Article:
This is also true for cancer care, especially for the treatment of its side effects, known as cancer supportive care whose intention is to give patients relief from side effects such as nausea, pain, and fatigue. More precisely, the main purpose of cancer supportive care is not to cure cancer, but to manage the symptoms of cancer. To this extent, cancer supportive care is part of the treatment phase of the health care process, as it is usually given alongside the actual cancer treatment .
New care models put greater emphasis on the role of the patient  and are moving toward activities carried out by the patient on a self-management basis. More specifically, patients are required to self-manage the side effects of the care processes they are receiving. On the other hand, there is great emphasis on the effectiveness of care and on the quality of life. However, the combination of these two trends points to a tradeoff between rising costs and enhancing quality [ ] and technology can play a major role in the management of this tradeoff [ ].
In light of these challenges, it is important to identify the promise held by mHealth for achieving new care models, as outlined by decision makers, communications media, and literature.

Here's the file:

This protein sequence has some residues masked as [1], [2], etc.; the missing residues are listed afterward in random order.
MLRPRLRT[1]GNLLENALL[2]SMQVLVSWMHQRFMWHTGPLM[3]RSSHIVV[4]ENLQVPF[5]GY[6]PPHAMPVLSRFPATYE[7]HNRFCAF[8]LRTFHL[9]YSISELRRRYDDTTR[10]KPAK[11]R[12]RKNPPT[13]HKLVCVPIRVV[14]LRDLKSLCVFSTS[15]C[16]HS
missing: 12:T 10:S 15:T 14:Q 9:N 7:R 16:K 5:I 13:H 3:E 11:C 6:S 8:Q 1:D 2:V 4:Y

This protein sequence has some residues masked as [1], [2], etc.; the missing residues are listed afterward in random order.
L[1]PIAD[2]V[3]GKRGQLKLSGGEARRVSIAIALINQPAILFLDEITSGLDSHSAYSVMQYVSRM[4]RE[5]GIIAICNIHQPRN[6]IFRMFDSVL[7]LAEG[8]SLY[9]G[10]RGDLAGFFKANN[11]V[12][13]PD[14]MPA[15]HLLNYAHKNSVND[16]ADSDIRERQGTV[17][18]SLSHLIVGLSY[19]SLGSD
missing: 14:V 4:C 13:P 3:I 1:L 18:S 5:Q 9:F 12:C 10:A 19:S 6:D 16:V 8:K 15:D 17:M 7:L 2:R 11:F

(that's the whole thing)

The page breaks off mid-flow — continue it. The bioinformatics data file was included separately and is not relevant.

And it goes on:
According to literature, mHealth has a crucial role to play since it can improve communication and enhance the integration of care processes [, ]. Looking at the internal processes in use at health care organizations, mHealth can increase the productivity of health care providers, and consequently may even improve the productivity of health care systems [ - ]. Focusing on the external relations of health care organizations, mHealth can enhance transparency [ , ] and so increase the accountability of health care providers and systems, but it can also empower patients [ - ]. Finally, the greatest promise of mHealth is to enhance the quality of life and the appropriateness of care [ - ].
Therefore, mHealth can help in the pursuit of new health care models, requiring a shift from inpatient to outpatient care, also enabling the delivery of care in rural settings and other places where there is no ready access to medical personnel . More precisely, mobile phone-based initiatives can solve several of the major problems encountered in low-income countries: distance, limited computer access, and a lack of health care workers, thus enabling improvements in terms of efficiency and lower health care delivery costs [ ].
mHealth appears to complement current transitions within health care models, shifting care from the acute hospital setting to the home, with technology being used to rationalize and integrate services, where appropriate, based on the patient’s needs. Moreover, mHealth can play a significant role in empowering patients, giving them the tools to manage their condition and any associated side effects themselves, in their own home and without the need for direct supervision by health care personnel .